67 47. In terms of actual patronage.91 29. even though both Whole Foods Market and Central Market carry a full supermarket product assortment.22 23. For other chains.50 40.96 37. wishing a brand well and being devoted to it as a concept does 201 not compel shoppers to spend the majority of their time and dollars there.36 14.65 23. ranks in the top half of all chains on the emotional loyalty outcome dimension of consumer-based brand equity. the programs driver (which includes loyalty programs and similar efforts) appears to help chains like Safeway and Kroger (and their divisions) overcome perceptions of poor service and/or product quality and achieve higher numbers of trips and spending than most .23 58. whose dominance on the price driver of equity more than overcomes its low scores on other drivers.91 Interestingly.56 50.67 36.65 5. the specialty brands are weakest compared to the national and regional brands on three dimensions: programs (designed to promote loyalty such as discount coupons and loyalty cards).14 Percent of shoppers spending between $51 and $100 per visit 66. Across the board.00 15. The clear branding winners in this study appear to be the home-grown regional chains. equity drivers. Whole Foods Market appears to suffer most from the perception that it is very high priced compared to competing supermarkets.65 43.45 11.06 50.49 61. these feelings can translate into shopping loyalty. HEB. Central Market. and customer loyalty Arthur W Allaway et al.00 9.67 58. these results occurred even though the sample was drawn from zip codes in which a Whole Foods Market was located.45 41.75 11.71 20. the location issue is logical except for the fact that the sample was drawn specifically from areas with relatively easy (zip code) access to the largest specialty supermarket chain in the nation. In addition.Customer-based brand equity. and three of the four (not HEB) rank in the top half on the fanaticism dimension. however. ranking dead last on the price driver.29 55. These brands also rank high on actual patronage behaviors. What is surprising about those findings is that they fly in the face of the very high levels of both the emotional loyalty and fanaticism dimensions of customerbased brand equity found for those specialty chains.41 9. the key finding seems to be that high scores on the dimensions of consumer-based brand equity require high scores on both the service level and product quality dimensions as well.82 69. and Meijer. and even person-to-person promotion of the brand to others.18 40.41 35.11 10. they rank highly on the service level and product quality and assortment drivers of equity in addition to their own unique “other” drivers which help form the image of their brand in the minds of consumers. the “specialty” in specialty supermarkets does apply.75 45.21 6.18 33. both Whole Foods and Central Market rank high on both outcome dimensions of customer-based brand equity as well as the two most important drivers of equity. the actual shopping behaviors of the sampled population indicate much higher frequencies of shopping and dollars spent per visit at the national and regional brand supermarkets compared to the specialty supermarkets. Harris Teeter.29 34. Clearly. Journal of Product & Brand Management Volume 20 · Number 3 · 2011 · 190 –204 Table XX Spending per visit by supermarket type Percent of shoppers spending less than $50 per visit Wal-Mart Shop-Rite Harris Teeter Publix HEB Vons Safeway Kroger Meijer Jewel-Osco Albertsons Dominick’s Trader Joe’s Ralph’s Central Market Tom Thumb Whole Foods 11.22 18.91 41.33 36.11 17. Implications for branding strategy This study contributes important findings relative to the strategic brand equity-building efforts of the major players in the supermarket industry and the effects of those efforts on the consumers’ attitudes toward their supermarket brands.69 13.33 41.48 Percent of shoppers spending more than $100 per visit 22. with its small number of locations.08 28. Each of the four independently owned regional chains.53 7.00 52.26 33. prices. . Reasons for this disconnect might be found by looking at the drivers of equity as they differ across the store groups.09 17. Publix.30 32.94 52. A large proportion of consumers clearly have strong feelings about the supermarkets they patronize. The exception is Wal-Mart. Both Whole Foods and Central Market rank very low on the programs driver and the price driver. Apparently. Across the board.18 46. With generally fewer numbers of specialty supermarkets in most markets.94 57. and location. plus some other combination of drivers to differentiate the brand from competitors. However. higher levels of spending. It appears from the data that the majority of grocery shopping still takes place in traditional supermarkets even among consumers who patronize specialty grocers on a relatively regular basis and feel much stronger about their specialty grocers than they do about their traditional supermarket. In an industry with numerous choices in nearly all market areas and low switching costs.88 5. ranks dead last on the location driver.00 45.

(2006). J. As discussed at the outset. pp. pp. and Managing Brand Equity. most respondents selected their most typically shopped store(s). 80 No. 136-44. 82 No.S.L. Journal of Retailing. “Retail branding and loyalty: an overview”. pp. and Overton. J. (2004). for some drivers. “Customer satisfaction and retail sales performance: an empirical investigation”.. Other chains differentiate themselves with formal programs to promote shopping frequency. and Lehmann. Marketing Science. can cost many millions of dollars. M. 25 No. 125-38.L. Clearly. Vol. Armstrong. and Keller.P. H. J. (2006). L. D.E. Multivariate Data Analysis. Luo. 71 No. 6. and Chestnut.I. T. “A paradigm for developing better measures of marketing constructs”. pp. 2. pp. We found several chains with very similar levels of overall consumer-based brand equity have built those levels with different strategies. change is a very expensive proposition. because of the relatively upscale nature of the areas surrounding most Whole Foods locations. “Linking brand equity to customer equity”. New York. (2007).. D. Another would focus on less affluent consumers to see if there . Journal of Product & Brand Management Volume 20 · Number 3 · 2011 · 190 –204 of the chains with higher scores on the two outcome dimensions of consumer-based brand equity. some chains differentiate themselves with very high levels of those equity drivers. . pp. 74 No. 21 Nos 2/3. “Manage marketing by the customer equity test”. 16. 4.W. (2004). are based on these efforts. However. Jr (1979). 64-73. National Grocers Association and Consumer Insight. K.R. service and product quality are important to consumer-based brand equity across the board.. McAlister. 80. E. Gomez. Vol. (1977). K. (1996).C. (2010). Development of a formal loyalty program. Keller. Vol. are significant differences between consumers who can afford to choose grocers based on service and product quality and those who might be forced to choose based on price. Reichheld. 80.F. A. to a significant extent. As such. “An assessment of supermarket loyalty cards in one major US market”. Vol. PrenticeHall. 144. product. the sample is not generalizable to the typical US supermarket shopper population. which is. Jacoby. “Understanding retail branding: conceptual insights and research priorities”.. 2. Journal of Retailing. Changing product quality and assortment and changing pricing can likewise prove very expensive.Customer-based brand equity. Journal of Service Research. and Zinkhan. “Loyalty-based management”. the importance to consumers of high service levels and informal efforts at maintaining customer relationships can be addressed much more inexpensively with customer service training and with consistent promotional messages. Journal of Retailing. Bellizzi. pp. and Lehmann. On the other hand. 9 No. and Wittink. John Wiley & Sons. Brand Loyalty Management and Measurement. others with informal efforts at building customer loyalty. F. Keller.A. M. pp.R. Y. most consumers had never shopped in the stores of regional chains outside their own market areas.F. the choice of supermarkets to rate was left up to the sampled consumers. p. 2nd ed.. “Estimating nonresponse bias in mail surveys”. K. (2004). because of the geographic distribution of retail supermarket brands. B. Levy. 2007 IBM Institute for Business Value.. For the supermarket brands that do not seem to stand out in the minds of customers. (1978). Blattberg. Vol. J.W. (2004). Black. ix-xii. this study shows that there are equity drivers that have the potential to raise the levels of consumer-based brand equity. equity drivers. “Why advocacy matters to grocers”. and that supermarket retailers that tap into those emotions have the opportunity to build much stronger brands than those who simply focus on providing groceries. which involves the daily implementation of the marketing message through service. Churchill. Journal of Marketing Research. and Bristol. Leone. and promotion decisions which are experienced in the stores by consumers.L. 740-59.L. for example. One future research project in the area of supermarket retailing and brand equity might involve sampling from areas with both the same and unique brands present. Although the multistate sampling plan was specifically designed to keep one highly recognized retail brand (Whole Foods Market) in the consideration set of all potential respondents. R. pp. K. Journal of Retailing. D. we would expect that the findings in additional studies will reveal that emotion and involvement are important to supermarket consumers just as they are to consumers of other types of retail categories (and product categories). The combination of low prices and formal loyalty programs seems to drive a significant amount of actual shopping behaviors.L. Another would be to concentrate on details of actual shopping behaviors rather than attitudes. Pan. Vol. (2006). (1993). Customer-focused Grocer Study.R. Babin. However. R.S. “Consumer survey report”. National Grocers Association (2010). NJ. Prentice-Hall. 3. Vol. These unique combinations of equity drivers pinpoint specific supermarkets unique sources of distinct competency based and verify the existence of different consumer segments that are driven by different combinations of brand factors. In addition.. Vol. T. “Brands and branding: research findings and future priorities”. McLaughlin. 265-78. Harvard Business Review. Upper Saddle River.. J. The Journal of Consumer Marketing. Hair. Grewal. V. G. 396-402. Vol.M. (2003). Kleinberger. 4. price. and to a lesser degree fanaticism. 331-42. Vol. Jr. customer-based brand equity in the supermarket industry is the result of a supermarket chain’s total brand-building efforts over time. Also. 202 Limitations and directions for further research As with nearly all research. Rao. this study has limitations. R. NY. K. “Determinants of retail patronage: a meta-analytical perspective”. 229-43. 14. pp. Harvard Business Review. and Srivasta.J. Vol. Upper Saddle River.A. W. R. References Ailawadi. and customer loyalty Arthur W Allaway et al. M. G. Based on the results above. a function of the spatial distribution of brands in their areas. D. and Badgett. Measuring. R. Journal of Marketing Research. Strategic Brand Management: Building. Emotional loyalty. and Deighton. Keller. 64-73. NJ. 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Lemon. . A. V. Such consumers typically encourage others to patronize the store. . define the second factor as “fanaticism” to reflect consumer resolve to stay loyal to their favorite store and refuse to consider shopping elsewhere. Considerable differences in customer-based brand equity levels were evident here. promotions..edu Executive summary and implications for managers and executives This summary has been provided to allow managers and executives a rapid appreciation of the content of this article. . service. regional and specialty supermarket chains is additionally carried out. Journal of Product & Brand Management Volume 20 · Number 3 · 2011 · 190 –204 Reyes. In the present study. 60. . Retailers can influence customer-based brand equity over time through various decisions and activities associated with staff customer service training. Journal of Retailing. Allaway et al. Price.T. Variety across all departments is also important. . Zeithaml. discounts and relevant loyalty programs. store layout and involvement in the local community. Wright. L. . 36. “Return on marketing: using customer equity to focus marketing strategy”. A comparison of equity levels and drivers for national. It is proven that loyal customers benefit an organization in ways that include purchasing more. with the majority being well-educated and affluent. 31-46. “The behavioral consequences of service quality”. A comprehensive analysis was also carried out to rank the 22 supermarket chains with regard to each equity driver. “Customer retailer loyalty in the context of multiple channel strategies”. profile and marketing power would mean that national brands rated strongly on consumerbased brand equity. polite and helpful. Data analysis revealed two factors consistently linked with brand equity and customer loyalty. D. Retailers must therefore acquire knowledge of what drives customer-based brand equity that is created through various “memory-based associations” people develop about a specific brand. “Loyalty saturation in retailing: exploring the end of retail loyalty cards?”. Effort to retain customers. Equity is driven by factors that are personal. and customer loyalty Arthur W Allaway et al. 27 No. Its ratio to quality was seen as important.ua. L. (1996). It was presupposed that size. R. Respondents believe that products should be of high quality and superior to those offered by rival stores. community involvement and prices also impacted on the emotional loyalty dimension. . pp. J. The shopping experience is enhanced if a store has a sufficient number of employees who are friendly. and Zeithaml. 429-40. 16 regional brands and three specialty food brands. Vol.N. Significant developments in the industry include brand consolidation. 46. finding effective ways to attract customers and secure their loyalty is crucial for retailers.Customer-based brand equity. increased prevalence of store brands and intense competition for conventional supermarkets in the shape of supercenters like Wal-Mart and Target. pp. Wallace. . Vol. Another finding was that the three specialty brands are among the top scorers for service. pp. Comments here related to departments and products being easy to find. p.. L. Location. product variety. examine consumerbased brand equity and aim to identify its key factors for typical supermarket patrons. It was also apparent that supermarket chains achieving high equity scores did so with . Consumers are impressed with supermarkets that benefit their local community through such as educational or social initiatives. Journal of Marketing. (2004). Vol. For both emotional loyalty and fanaticism. 1..W. K. Product. it’s love”. these supermarkets scored below both regional and specialty stores on both emotional loyalty and fanaticism dimensions. 68 No. Customer reward programs. S.A. C. grocery retailing is a multi-billion dollar industry. Study findings supported earlier research by identifying various key drivers of these brand-equity outcomes: . Customer recall of positive past shopping experiences influences their future patronage and makes them less susceptible to competitor advances. The goal for any retailer should be to determine the ideal combination of factors that maximize consumer-based brand equity and help to successfully confront the challenges posed by rivals. Service. A final sample of 659 was obtained. V. 80. Community involvement. Allaway et al.L. respondents indicated that effort to retain customers is most important. Product. International Journal of Retail & Distribution Management. and Johnson. Journal of Marketing. Rust. The authors distributed a 203 questionnaire to consumers obtained from a mailing list and based in areas where supermarket brands enjoy a strong presence. Vol. The demographic profile of respondents was consistent with the areas where the sample was obtained. and Sparks. 249-63. 109-27. Those with a particular interest in the topic covered may then read the article in toto to take advantage of the more comprehensive description of the research undertaken and its results to get the full benefits of the material present. Layout.A. Brandweek. In the USA. a willingness to pay higher prices and positive word-of-mouth (WOM) recommendation. pp. Giese. The first is labeled “emotional loyalty” as it reveals a strong attachment to a particular supermarket brand. price and the service provided by the store. Indications are that certain brands focus more on specific areas. The indication here is that consumers are impressed with supermarkets that try hard to build ties with them. Sufficient data was obtained for 22 chains including three nationally recognized brands. Participants reported shopping experience in either conventional or specialty stores but around 70 percent could relate to both types of retail outlet. and Parasuraman. “For shoppers. Berry. Vol. (2004). Corresponding author Arthur W. (1999). Given these developments. product or market-related and include such as quality. Allaway can be contacted at: aallaway@cba. (2005). That findings likewise reveal the relative insignificance of customer rewards shows agreement with other studies. Drivers of equity are essentially universal but the importance afforded to them might vary according to each consumer segment. People believe that stores should formally and informally acknowledge their patronage through reward schemes that might include coupons. The appeal of stores increases when they are within easy reach. equity drivers. However. 10.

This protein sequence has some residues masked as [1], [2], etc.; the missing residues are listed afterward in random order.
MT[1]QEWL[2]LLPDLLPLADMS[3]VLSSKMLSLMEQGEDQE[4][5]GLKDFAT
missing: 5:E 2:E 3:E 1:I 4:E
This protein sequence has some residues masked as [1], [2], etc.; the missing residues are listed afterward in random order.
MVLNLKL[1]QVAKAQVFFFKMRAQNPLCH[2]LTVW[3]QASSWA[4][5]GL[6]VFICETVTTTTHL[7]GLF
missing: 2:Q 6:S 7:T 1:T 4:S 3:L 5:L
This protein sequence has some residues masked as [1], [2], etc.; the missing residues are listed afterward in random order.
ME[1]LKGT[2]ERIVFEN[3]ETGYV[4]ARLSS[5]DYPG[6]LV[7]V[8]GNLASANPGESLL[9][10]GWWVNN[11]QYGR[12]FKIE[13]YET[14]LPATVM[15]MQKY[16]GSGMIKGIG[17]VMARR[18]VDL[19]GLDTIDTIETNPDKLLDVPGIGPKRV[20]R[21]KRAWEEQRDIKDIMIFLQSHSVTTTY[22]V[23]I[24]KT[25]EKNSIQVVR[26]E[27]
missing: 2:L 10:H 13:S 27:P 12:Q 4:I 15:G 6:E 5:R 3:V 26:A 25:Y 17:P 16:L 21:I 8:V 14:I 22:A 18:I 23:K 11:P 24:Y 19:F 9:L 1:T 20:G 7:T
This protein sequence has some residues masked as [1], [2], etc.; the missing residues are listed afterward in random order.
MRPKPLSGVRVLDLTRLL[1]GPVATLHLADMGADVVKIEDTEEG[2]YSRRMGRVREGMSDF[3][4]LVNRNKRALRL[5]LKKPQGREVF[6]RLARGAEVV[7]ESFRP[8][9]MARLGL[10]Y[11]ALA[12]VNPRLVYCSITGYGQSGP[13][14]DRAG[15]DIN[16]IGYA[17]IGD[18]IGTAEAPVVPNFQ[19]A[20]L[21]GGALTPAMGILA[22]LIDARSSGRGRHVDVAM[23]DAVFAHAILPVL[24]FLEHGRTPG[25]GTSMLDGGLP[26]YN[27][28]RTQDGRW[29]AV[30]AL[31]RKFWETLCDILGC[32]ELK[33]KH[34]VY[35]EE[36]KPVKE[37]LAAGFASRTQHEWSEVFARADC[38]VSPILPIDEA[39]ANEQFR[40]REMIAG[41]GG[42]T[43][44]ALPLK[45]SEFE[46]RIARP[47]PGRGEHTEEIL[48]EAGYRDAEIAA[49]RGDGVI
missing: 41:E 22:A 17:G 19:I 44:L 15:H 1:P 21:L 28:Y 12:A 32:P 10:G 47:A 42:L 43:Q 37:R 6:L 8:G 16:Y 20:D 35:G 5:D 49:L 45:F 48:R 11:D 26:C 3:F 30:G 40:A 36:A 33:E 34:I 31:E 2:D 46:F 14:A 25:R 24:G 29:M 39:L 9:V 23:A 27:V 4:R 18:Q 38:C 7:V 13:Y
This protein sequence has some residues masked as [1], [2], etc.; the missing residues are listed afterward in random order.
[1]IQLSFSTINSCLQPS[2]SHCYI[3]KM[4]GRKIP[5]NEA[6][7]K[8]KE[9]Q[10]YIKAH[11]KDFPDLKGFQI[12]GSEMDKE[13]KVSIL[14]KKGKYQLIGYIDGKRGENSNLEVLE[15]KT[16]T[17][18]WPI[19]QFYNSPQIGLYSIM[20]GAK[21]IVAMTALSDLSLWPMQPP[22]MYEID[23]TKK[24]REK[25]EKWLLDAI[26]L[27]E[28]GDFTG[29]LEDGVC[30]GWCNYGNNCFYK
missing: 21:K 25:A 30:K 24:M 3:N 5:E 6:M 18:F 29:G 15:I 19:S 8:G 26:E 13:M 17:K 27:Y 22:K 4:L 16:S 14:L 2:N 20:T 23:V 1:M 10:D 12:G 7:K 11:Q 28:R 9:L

National brands rank very low for the two dimensions of customer-based brand equity and most brand equity drivers.com Or visit our web site for further details: www. The authors noted that: . Wal-Mart is considered one exception as it performs poorly in both service and product quality and attains its positioning almost solely through price. Allaway et al conclude that consumer feelings are much stronger towards specialty and regional stores than to national operators. Ultimately. In contrast. improving service levels and maintaining customer relations through training and promotional messages is a more economical option. The four independently ownedones generally performed better and this could be attributed to being of genuine local origin. which is considered key to the chain’s popularity. though. For instance. A combination that also includes good scoring for certain other drivers can help differentiate a brand from the competition.Customer-based brand equity. high ratings were mainly due to product and service drivers. and customer loyalty Arthur W Allaway et al. It suggests that strong positive feelings towards a certain brand type do not necessarily lead to greater patronage. Supplied by Marketing Consultants for Emerald. as can changes to pricing or the quality and range of products offered. Disparity exists among regional brands for both emotional loyalty and fanaticism. Allaway et al.) To purchase reprints of this article please e-mail: reprints@emeraldinsight. Notable findings here included Safeway’s high rating for customer rewards and Wal-Mart’s for price. however. The authors also note that patronage decisions can be influenced by location and the “total number of branded stores” in an area. achieving a high level of consumer-based brand equity requires strong performance in service and product quality.emeraldinsight. warn that an emphasis on certain drivers can be costly. A focus within areas where “both the same and unique brands” operate is another idea. Results indicated that shopping frequency and amount spent was higher for national and regional chains than for specialty brands. Overall. A reason forwarded for this that specialty stores tend to be more expensive and place little emphasis on reward schemes. They do. creating formal loyalty schemes involves significant expense. strong community presence and more nimble than larger rivals. Supermarkets which are regional divisions of national concerns generally rate much lower. Differences in patronage frequency are also related to emotional loyalty but not to the fanaticism dimension. equity drivers. . and customer loyalty in the supermarket industry”. Future studies might include less affluent consumers likely to be greatly influenced by price.com/reprints 204 . Safeway and Kroger likewise rate low on these key drivers but the reward programs driver means that shopping frequency and spend is higher for these chains than for most others with high service and product quality ratings. equity drivers. . believe that the research highlights drivers able to increase consumer-based brand equity. Journal of Product & Brand Management Volume 20 · Number 3 · 2011 · 190 –204 “unique combinations of equity drivers”. ´ (A precis of the article “Customer-based brand equity. For specialty stores. . The authors additionally suggest investigating actual behavior rather than attitudes.